• The sign can help the teacher make a transition to using the target language more frequently by keeping the teacher and the students focused on using the language for longer periods of time each day.
  • Of course, beginning students cannot always conduct themselves entirely in the new language. Teachers can respond in the target language by rephrasing what students said in the target language and then responding in the target language.

The central task for the language teacher is to create a communicative climate focused on meaning, within which language acquisition can take place naturally. The key to creating this climate is using the target language! When learners are surrounded with their new language 90 to95 to 100 percent of the class time, and when teachers use the language for all classroom purposes,language use has a purpose and there is motivation to learn.

American Council on the Teaching of Foreign Language (ACTFL) Position Statement on the Use of the Target Language in the Classroom
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Here is this article from Ohio in a PDF format:
Use of the Target Language in the World Language Classroom
Language acquisition research clearly shows that we learn our second and third languages most efficiently in the same way we learned our first language by being immersed in it. It is essential that language teachers create an immersive environment for their learners. Indeed, language learners need to be surrounded with comprehensible language, often called comprehensible input, in order to gain proficiency in an expedient manner. Research also shows that this input must be meaningful, interesting to the learner and culturally relevant.
In accordance with these findings, the American Council on the Teaching of Foreign Languages (ACTFL)
  • recommends that world language instructors deliver instruction using the target language a minimum of 90% of the time

Research indicates that effective language instruction must provide significant levels of meaningful communication* and interactive feedback in the target language in order for students to develop language and cultural proficiency. ACTFL therefore recommends that language educators and their students use the target language as exclusively as possible (90% plus) at all levels of instruction during instructional time and, when feasible, beyond the classroom. In classrooms that feature maximum target language use, instructors use a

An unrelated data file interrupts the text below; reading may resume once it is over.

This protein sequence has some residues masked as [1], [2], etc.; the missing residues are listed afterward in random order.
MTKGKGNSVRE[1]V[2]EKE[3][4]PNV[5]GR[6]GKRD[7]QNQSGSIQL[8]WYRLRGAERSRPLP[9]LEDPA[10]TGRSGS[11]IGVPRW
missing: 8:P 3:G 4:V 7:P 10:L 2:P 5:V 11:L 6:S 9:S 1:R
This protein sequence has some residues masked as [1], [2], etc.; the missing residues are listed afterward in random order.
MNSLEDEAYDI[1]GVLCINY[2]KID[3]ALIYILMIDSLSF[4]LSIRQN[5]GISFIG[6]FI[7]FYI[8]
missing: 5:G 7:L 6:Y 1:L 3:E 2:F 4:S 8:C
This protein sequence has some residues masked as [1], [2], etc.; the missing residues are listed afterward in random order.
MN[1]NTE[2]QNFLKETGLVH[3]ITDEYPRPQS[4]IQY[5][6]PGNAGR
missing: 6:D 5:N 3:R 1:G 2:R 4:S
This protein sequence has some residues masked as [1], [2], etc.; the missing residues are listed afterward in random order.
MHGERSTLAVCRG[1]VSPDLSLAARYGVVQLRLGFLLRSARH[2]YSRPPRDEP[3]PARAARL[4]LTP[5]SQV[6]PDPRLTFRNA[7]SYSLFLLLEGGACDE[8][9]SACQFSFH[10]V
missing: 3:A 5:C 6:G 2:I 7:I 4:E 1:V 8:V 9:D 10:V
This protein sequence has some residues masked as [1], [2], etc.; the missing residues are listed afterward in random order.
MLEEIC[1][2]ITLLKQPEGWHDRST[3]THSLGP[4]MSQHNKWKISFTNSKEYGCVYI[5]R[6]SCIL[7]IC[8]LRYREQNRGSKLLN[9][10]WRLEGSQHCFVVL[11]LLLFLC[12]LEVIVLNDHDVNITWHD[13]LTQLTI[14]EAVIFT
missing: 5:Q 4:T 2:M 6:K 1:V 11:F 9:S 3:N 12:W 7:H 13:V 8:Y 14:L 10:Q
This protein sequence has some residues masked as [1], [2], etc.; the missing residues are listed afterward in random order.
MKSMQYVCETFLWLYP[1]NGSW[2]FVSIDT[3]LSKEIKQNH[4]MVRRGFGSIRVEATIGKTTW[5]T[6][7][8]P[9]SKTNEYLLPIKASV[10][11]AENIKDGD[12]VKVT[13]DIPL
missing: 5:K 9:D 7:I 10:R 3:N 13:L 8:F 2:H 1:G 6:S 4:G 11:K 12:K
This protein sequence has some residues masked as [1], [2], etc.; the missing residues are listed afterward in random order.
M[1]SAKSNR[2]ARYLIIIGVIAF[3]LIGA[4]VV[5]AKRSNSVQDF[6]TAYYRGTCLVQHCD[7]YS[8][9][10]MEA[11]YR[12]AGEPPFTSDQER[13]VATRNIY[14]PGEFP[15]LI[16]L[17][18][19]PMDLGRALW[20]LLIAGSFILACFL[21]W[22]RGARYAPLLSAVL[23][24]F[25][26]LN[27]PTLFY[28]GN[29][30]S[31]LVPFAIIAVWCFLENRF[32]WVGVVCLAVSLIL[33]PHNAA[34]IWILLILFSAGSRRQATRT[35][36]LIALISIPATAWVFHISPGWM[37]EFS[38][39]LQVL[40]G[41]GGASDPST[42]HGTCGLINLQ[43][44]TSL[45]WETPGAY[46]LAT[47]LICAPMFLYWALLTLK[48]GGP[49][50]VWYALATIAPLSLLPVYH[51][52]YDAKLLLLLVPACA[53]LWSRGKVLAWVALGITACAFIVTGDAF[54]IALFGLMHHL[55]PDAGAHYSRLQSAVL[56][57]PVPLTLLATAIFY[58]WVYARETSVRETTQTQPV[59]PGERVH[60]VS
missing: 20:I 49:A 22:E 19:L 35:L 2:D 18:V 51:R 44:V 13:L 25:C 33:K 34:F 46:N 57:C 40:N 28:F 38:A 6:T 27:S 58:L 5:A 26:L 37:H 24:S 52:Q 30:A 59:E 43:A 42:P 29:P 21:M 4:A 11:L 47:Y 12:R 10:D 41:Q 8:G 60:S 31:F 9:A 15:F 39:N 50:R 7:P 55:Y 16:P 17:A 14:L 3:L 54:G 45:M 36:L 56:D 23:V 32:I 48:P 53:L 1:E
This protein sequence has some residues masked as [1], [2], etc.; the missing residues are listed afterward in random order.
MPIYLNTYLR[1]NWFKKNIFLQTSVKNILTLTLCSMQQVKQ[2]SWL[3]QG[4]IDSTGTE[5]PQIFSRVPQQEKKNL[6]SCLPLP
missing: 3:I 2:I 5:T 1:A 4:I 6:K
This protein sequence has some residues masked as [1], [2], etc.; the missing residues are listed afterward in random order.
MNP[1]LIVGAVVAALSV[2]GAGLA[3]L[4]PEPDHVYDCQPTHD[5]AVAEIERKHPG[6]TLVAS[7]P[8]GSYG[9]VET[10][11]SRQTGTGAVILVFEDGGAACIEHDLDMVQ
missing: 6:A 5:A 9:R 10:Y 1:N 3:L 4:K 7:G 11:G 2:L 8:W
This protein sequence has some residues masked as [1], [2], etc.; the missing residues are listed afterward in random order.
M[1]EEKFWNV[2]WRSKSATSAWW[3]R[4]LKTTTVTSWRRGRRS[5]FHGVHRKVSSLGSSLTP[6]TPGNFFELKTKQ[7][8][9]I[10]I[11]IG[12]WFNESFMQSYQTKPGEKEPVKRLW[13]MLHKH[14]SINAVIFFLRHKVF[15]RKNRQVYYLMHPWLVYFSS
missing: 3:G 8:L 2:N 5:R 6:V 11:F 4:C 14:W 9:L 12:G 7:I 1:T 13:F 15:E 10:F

variety of strategies to facilitate comprehension and support meaning making. For example, they:
  1. Provide comprehensible input that is directed toward communicative goals;
  2. Make meaning clear through body language, gestures, and visual support;
  3. Conduct comprehension checks to ensure understanding;
  4. Negotiate meaning with students and encourage negotiation among students;
  5. Elicit talk that increases in competency, accuracy and complexity over time;
  6. Encourage self expression and spontaneous use of language;
  7. Teach students strategies for requesting clarification and assistance when faced with comprehension difficulties; and
  8. Offer feedback to assist and improve students’ ability to interact orally in the target language.
  9. Language educators embrace this recommendation by using the target language as much as possible and maximize the opportunities for learners to use the language as much as they are able to both during and outside of the instructional period.
  10. Standards, curriculum and learner targets, has been designed to aid teachers in this endeavor by providing them with the instructional strategies and authentic resources necessary to conduct their classes in the target language in such a way that learners will be able to comprehend the language input they receive and use it to communicate with others in culturally appropriate.

Resource : Ohio Department of Education, June 2014

Using infographics for interpretive tasks

  1. Explanation and great example